|Just one of the reasons I dislike photos of myself...|
That's also why it makes no sense, then, that I avoid the camera as well. It's always been my belief that some people photograph beautifully every time lenses are trained on them -- my daughter is one of them -- but that others, no matter how painstakingly they style their hair and watch their posture, end up looking like Zack Galifianakis.
That would be me.
Even as a younger, thinner person, I hid from the camera. No matter how I posed, my double chin, round shoulders and somewhat droopy smile jumped to attention. I have exactly two good pictures of myself: One was taken when I was 23 and subsisting on nothing but air-popped popcorn and Crystal Light, and in the other, I was so pregnant that my giant belly made my limbs look like sticks.
But I didn't have kids during that period of my life, so my camera-avoidance didn't really matter all that much to anyone. Now, though, I wonder what the heck my children are going to do when the funeral home -- a long time from now, I hope -- wants to make a video to play during my service. Morbid, I know, but in the video of my dad that was shown at his funeral two years ago, there are exactly two photos of me, and about that many of my mother.
How old will I have to be before I realize it needs to stop being all about me?
Sure, I make it sound like it's really not. "Leave me out of the picture; the kids are so much cuter," I've always said, and although it's true, it's still a cop-out. Why haven't I been able to put aside my ego long enough to realize that my kids wouldn't care how rotund I looked as we smiled for the camera?
I exaggerate; there have been exceptions. And I marvel when I look at photos from 10 or 20 years ago that I didn't look nearly as bad as I thought I did at the time.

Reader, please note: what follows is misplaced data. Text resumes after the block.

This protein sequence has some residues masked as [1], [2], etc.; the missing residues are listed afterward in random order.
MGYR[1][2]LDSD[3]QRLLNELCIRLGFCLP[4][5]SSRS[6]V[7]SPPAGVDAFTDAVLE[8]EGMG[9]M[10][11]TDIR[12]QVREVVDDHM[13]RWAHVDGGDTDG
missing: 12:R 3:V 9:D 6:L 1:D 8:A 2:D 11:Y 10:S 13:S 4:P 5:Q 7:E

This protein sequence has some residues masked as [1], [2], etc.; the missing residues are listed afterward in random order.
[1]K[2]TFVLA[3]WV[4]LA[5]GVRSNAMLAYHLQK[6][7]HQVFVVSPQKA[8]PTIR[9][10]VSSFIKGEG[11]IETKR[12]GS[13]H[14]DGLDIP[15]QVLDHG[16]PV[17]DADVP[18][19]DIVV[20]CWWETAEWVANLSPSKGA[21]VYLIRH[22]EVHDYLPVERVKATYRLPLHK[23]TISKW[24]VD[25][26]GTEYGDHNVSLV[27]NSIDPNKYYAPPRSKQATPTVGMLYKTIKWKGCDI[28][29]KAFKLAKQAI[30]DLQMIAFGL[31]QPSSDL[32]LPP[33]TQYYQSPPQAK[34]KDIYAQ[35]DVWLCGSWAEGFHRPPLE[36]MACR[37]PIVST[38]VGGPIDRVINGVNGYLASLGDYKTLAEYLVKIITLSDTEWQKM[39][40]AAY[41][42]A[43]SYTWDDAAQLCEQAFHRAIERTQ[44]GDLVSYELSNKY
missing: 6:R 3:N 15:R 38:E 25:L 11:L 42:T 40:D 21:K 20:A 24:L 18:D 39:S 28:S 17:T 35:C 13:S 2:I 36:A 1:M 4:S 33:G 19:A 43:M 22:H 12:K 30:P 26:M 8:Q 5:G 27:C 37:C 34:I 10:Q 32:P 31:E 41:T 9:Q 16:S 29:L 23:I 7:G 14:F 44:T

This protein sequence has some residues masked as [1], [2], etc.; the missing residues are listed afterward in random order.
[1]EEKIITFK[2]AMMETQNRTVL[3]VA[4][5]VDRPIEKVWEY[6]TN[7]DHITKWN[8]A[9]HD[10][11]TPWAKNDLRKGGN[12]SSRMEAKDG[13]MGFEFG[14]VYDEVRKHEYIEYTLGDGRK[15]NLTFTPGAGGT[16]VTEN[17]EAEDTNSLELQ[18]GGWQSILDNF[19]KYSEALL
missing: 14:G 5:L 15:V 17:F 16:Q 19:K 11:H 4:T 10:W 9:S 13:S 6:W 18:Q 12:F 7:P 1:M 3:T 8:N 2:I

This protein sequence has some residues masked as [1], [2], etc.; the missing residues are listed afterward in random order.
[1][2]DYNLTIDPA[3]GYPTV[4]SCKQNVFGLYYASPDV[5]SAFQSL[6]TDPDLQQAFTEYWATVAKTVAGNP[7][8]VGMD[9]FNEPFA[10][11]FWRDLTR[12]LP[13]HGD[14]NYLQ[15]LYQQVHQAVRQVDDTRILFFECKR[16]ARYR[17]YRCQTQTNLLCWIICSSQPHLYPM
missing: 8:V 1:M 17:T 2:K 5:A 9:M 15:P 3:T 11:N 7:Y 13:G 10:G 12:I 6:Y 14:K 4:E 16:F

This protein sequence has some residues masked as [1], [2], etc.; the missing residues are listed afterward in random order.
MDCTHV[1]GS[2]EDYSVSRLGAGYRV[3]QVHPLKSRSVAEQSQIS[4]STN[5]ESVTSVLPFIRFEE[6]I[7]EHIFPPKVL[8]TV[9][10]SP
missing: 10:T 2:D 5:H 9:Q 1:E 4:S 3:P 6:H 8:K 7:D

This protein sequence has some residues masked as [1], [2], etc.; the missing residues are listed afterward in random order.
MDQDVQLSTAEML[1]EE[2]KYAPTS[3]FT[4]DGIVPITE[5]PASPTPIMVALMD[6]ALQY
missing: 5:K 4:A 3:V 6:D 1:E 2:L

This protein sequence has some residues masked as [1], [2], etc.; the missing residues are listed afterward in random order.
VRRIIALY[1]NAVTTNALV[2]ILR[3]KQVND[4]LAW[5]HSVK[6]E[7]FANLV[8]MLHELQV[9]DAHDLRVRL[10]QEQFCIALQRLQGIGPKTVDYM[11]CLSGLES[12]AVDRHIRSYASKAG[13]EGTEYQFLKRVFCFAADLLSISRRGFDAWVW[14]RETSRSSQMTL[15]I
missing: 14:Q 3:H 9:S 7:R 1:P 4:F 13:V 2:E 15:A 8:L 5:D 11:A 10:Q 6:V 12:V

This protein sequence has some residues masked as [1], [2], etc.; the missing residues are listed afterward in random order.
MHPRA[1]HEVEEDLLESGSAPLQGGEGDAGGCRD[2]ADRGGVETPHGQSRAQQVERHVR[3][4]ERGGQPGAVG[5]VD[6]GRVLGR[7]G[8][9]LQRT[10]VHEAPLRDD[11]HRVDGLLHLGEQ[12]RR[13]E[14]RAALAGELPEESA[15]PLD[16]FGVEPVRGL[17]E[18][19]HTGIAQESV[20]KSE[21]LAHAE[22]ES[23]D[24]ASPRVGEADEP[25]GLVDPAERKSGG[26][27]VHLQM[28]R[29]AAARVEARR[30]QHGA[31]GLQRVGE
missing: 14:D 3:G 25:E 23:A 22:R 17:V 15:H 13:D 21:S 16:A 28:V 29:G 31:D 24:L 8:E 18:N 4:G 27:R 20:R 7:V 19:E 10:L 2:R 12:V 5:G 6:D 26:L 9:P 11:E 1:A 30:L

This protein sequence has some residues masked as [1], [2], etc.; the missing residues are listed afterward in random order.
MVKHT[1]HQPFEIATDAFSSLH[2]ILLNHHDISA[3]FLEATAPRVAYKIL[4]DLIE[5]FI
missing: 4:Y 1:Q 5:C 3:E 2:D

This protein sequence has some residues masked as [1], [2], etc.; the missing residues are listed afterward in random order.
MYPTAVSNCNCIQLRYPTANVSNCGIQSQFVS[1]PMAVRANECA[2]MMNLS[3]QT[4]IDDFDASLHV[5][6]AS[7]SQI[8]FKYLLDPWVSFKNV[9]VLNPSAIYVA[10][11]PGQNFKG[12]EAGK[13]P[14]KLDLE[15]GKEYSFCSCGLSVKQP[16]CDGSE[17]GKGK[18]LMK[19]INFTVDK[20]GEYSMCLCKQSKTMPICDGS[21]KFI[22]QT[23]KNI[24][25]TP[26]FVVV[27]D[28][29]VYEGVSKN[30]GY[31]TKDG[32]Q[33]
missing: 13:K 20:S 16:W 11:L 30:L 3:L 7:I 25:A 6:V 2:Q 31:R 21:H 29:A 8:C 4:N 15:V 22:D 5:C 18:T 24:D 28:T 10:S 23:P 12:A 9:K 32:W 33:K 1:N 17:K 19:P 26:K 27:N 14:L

I guess I could blame celebrity moms; we're probably, on some level, indoctrinated to think that when Heidi Klum gathers all her kids into her lap and beams for People or Us, she hasn't just spent two hours in hair and makeup. We could also blame denial; even though I like to control the way the lens "sees" me, I can't deny the fact that in real life, I look the way I look.
I guess on some level, I'm pleased in this era of social-media oversharing that I'm not vain enough to assume people want to see my mug on Facebook every day. But my kids deserve proof not only of my existence, but of my relationships with each of them -- my affection for them and my joy at being in their presence. In 30 years, when they look at pictures of me, it's likely they'll say, "She looks so young," not "She's was so fat."
I know I'm not alone in feeling this way; I look at my friends' Facebooks and I see loads of photos of children and spouses and partners, and, in some cases, brand-new grandchildren. But so many of my friends are largely invisible, and when they do pose for the camera, they look sheepish, as if they're trying to sink into themselves.
It changes now. I'm not going to go overboard, but I'm going to strive to allow a picture to be taken of me at least once every season. Chances are I won't post the photos, but they'll be where my kids can find them.
But I'm warning you now, kids: If the response isn't an intake of breath and a "Wow, she looks so young," you're in big trouble.